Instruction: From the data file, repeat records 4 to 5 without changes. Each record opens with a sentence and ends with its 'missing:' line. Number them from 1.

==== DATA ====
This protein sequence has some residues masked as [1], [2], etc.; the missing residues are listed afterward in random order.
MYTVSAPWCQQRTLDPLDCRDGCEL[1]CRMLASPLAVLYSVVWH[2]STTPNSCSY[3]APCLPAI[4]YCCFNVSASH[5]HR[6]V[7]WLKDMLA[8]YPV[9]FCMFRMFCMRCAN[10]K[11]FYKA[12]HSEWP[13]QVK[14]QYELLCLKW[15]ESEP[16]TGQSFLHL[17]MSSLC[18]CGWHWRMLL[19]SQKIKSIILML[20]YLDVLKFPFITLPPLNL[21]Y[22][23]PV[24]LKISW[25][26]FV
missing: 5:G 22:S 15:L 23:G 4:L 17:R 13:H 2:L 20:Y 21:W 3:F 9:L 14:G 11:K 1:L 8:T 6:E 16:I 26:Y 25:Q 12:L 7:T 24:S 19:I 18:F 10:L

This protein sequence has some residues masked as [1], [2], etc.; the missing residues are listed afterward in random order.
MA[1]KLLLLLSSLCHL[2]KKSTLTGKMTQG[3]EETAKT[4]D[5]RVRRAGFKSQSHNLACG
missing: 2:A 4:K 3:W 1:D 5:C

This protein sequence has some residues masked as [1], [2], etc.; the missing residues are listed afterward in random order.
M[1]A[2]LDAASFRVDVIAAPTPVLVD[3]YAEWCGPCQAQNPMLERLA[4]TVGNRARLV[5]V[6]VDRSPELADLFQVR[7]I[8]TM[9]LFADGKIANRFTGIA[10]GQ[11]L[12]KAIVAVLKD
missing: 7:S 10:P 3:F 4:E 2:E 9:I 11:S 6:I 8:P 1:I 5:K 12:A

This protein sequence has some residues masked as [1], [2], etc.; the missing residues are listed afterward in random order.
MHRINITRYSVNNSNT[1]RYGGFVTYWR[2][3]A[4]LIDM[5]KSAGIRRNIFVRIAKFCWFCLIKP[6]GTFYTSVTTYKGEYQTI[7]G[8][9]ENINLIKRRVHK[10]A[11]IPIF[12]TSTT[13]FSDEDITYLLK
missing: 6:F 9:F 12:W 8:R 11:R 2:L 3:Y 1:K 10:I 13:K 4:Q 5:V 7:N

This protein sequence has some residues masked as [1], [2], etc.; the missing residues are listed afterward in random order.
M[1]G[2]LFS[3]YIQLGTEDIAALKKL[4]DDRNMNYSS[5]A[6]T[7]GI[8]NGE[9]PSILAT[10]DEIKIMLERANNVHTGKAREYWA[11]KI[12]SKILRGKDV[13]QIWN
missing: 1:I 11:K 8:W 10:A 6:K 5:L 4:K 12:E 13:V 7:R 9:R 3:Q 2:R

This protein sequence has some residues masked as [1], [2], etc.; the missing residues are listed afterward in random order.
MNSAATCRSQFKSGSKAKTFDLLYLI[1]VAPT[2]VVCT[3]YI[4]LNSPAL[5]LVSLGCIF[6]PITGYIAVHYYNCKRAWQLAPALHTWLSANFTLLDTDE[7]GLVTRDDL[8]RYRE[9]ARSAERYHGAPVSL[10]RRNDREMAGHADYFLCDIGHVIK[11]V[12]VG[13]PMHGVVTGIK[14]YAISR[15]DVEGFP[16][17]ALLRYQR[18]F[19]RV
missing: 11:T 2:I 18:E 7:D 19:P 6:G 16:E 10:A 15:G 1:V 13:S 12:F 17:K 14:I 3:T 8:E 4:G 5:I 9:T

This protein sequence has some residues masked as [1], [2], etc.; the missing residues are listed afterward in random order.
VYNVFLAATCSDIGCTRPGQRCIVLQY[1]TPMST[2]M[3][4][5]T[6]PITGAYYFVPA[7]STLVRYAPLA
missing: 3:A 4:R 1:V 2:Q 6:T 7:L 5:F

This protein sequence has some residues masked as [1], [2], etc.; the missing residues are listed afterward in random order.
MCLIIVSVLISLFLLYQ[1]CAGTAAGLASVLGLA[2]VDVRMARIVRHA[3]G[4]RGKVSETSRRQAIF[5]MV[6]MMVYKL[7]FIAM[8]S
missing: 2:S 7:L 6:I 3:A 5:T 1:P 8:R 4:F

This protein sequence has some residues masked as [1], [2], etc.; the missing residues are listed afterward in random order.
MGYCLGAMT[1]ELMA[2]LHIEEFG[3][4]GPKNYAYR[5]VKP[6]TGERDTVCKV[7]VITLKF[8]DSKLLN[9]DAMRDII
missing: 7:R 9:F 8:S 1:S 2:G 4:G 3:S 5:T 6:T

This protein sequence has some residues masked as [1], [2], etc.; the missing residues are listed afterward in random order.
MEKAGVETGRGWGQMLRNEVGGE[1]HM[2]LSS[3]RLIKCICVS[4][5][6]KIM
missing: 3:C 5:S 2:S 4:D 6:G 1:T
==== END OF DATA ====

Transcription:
This protein sequence has some residues masked as [1], [2], etc.; the missing residues are listed afterward in random order.
MHRINITRYSVNNSNT[1]RYGGFVTYWR[2][3]A[4]LIDM[5]KSAGIRRNIFVRIAKFCWFCLIKP[6]GTFYTSVTTYKGEYQTI[7]G[8][9]ENINLIKRRVHK[10]A[11]IPIF[12]TSTT[13]FSDEDITYLLK
missing: 6:F 9:F 12:W 8:R 11:R 2:L 3:Y 1:K 10:I 13:K 4:Q 5:V 7:N

This protein sequence has some residues masked as [1], [2], etc.; the missing residues are listed afterward in random order.
M[1]G[2]LFS[3]YIQLGTEDIAALKKL[4]DDRNMNYSS[5]A[6]T[7]GI[8]NGE[9]PSILAT[10]DEIKIMLERANNVHTGKAREYWA[11]KI[12]SKILRGKDV[13]QIWN
missing: 1:I 11:K 8:W 10:A 6:K 5:L 4:K 12:E 13:V 7:R 9:R 3:Q 2:R